Righteous Among the Nations medal
Date of Creation27 April 1976 (awarded)
GenreCurrency, Medals & Militaria
Place of CreationIsrael
Place of Creation NoteAwarded in Los Angeles, California
DescriptionSilver circular medal in rectangular wooden case lined with blue fabric. On obverse, two hands clutching a rescue line of barbed wire circling a globe. Text inscribed around globe. On reverse, image of the Hall of Remembrance at Yad Vashem with text inscribed below.
Measurementsdiameter: 5.9 cm
InscriptionsRecto: Whosoever saves a single life, saves an entire universe [in Hebrew] (Mishnah, Sanhedrin 4:5)
Verso: A token of gratitude from the Jewish people [in Hebrew]/ Jacob & Jeltje Oversloot / The grateful Jewish people [in French] / Whoever saves one life, it is as if saved an entire universe [in French]
Edge: State emblem of Israel / State of Israel [in Hebrew and English] / Silver 935
ProvenanceGenerously loaned to the Vancouver Holocaust Education Centre by Jacob Oversloot.
Legal StatusExtended loan
Credit LineCourtesy of Jacob Oversloot
Associated Materials NoteHow a Yad Vashem Medal of the Righteous Was Offered to the VHEC by Robert Krell, MD - Zachor, Fall 2013 pp. 10-13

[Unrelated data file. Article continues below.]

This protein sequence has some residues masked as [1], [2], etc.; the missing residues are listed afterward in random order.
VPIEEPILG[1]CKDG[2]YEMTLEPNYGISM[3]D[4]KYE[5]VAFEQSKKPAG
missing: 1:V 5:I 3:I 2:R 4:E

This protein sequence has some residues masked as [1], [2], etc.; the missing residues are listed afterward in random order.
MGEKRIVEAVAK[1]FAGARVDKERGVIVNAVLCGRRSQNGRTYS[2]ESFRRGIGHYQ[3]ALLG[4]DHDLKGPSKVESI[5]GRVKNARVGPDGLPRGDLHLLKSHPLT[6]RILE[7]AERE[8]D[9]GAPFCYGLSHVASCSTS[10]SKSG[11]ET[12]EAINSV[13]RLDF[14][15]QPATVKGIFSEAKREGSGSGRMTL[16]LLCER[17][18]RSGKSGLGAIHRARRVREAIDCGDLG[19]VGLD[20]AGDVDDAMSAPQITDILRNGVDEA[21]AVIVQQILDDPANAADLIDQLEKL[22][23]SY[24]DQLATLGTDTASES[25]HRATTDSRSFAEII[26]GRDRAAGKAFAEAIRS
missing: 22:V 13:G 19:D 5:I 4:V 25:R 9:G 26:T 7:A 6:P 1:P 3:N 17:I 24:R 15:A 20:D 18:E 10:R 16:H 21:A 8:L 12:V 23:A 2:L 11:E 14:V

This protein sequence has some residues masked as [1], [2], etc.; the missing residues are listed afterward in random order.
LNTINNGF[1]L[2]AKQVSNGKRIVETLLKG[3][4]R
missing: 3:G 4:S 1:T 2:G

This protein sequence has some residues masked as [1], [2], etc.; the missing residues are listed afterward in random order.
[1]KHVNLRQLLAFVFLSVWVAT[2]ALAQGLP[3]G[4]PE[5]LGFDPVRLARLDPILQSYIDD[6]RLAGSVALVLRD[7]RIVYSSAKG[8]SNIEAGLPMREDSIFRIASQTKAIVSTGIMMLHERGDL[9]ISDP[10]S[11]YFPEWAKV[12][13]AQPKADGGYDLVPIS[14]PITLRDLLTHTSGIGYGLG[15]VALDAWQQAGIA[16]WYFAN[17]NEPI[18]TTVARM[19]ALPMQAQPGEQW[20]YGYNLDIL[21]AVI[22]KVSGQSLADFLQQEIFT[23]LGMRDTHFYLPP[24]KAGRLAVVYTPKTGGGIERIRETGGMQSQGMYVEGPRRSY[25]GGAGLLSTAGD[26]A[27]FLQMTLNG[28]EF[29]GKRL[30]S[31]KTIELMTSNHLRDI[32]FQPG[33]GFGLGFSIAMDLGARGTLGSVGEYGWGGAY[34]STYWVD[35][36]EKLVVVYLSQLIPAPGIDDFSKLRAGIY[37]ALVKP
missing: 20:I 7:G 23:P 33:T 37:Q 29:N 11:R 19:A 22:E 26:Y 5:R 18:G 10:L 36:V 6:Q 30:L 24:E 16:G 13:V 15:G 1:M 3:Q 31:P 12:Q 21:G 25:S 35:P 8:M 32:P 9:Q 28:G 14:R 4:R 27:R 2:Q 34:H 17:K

Note"This Yad Vashem Medal was granted to our parents, Jacob and Jeltje Oversloot in 1976. The Yad Vashem is a memorial authority in Jerusalem established by the Holocaust Martyrs' and Heroes' Remembrance Law adopted by the Israel Knesset in 1953. Its purpose is to commemorate the six million Jews who died at the hands of the Nazis and their collaborators, as well as the 'Righteous among the Nations' who risked their lives to save Jews. There is a Jewish saying, 'He who saves a single being saves the whole world."
This medal was presented to our father at the Consulate General of Israel in Los Angeles in 1976. Consul Warnaar of the Netherlands asked my father, 'Why did you do this?' Meaning why did you save this Jewish couple, Leo and Emmy Krell? My father's answer was, 'It was the right thing to do.' After a long pause he continued, 'If I am going to die, it is going to be for the right reason.'
Of the over 100,000 Dutch Jews rounded up during the occupation only 876 survived. Robert [Krell] was one of the 7% of Jewish children who survived in the Nazi-occupied countries of Europe.
Thank you, Robert, for requesting the medal for my parents. This medal encouraged our father to write and talk about those times. The family would like to lend the medal to the Vancouver Holocaust Education Centre...We hope seeing this medal may make [the Holocaust] real for students." -- Jack Oversloot, quoted in Zachor, Fall 2013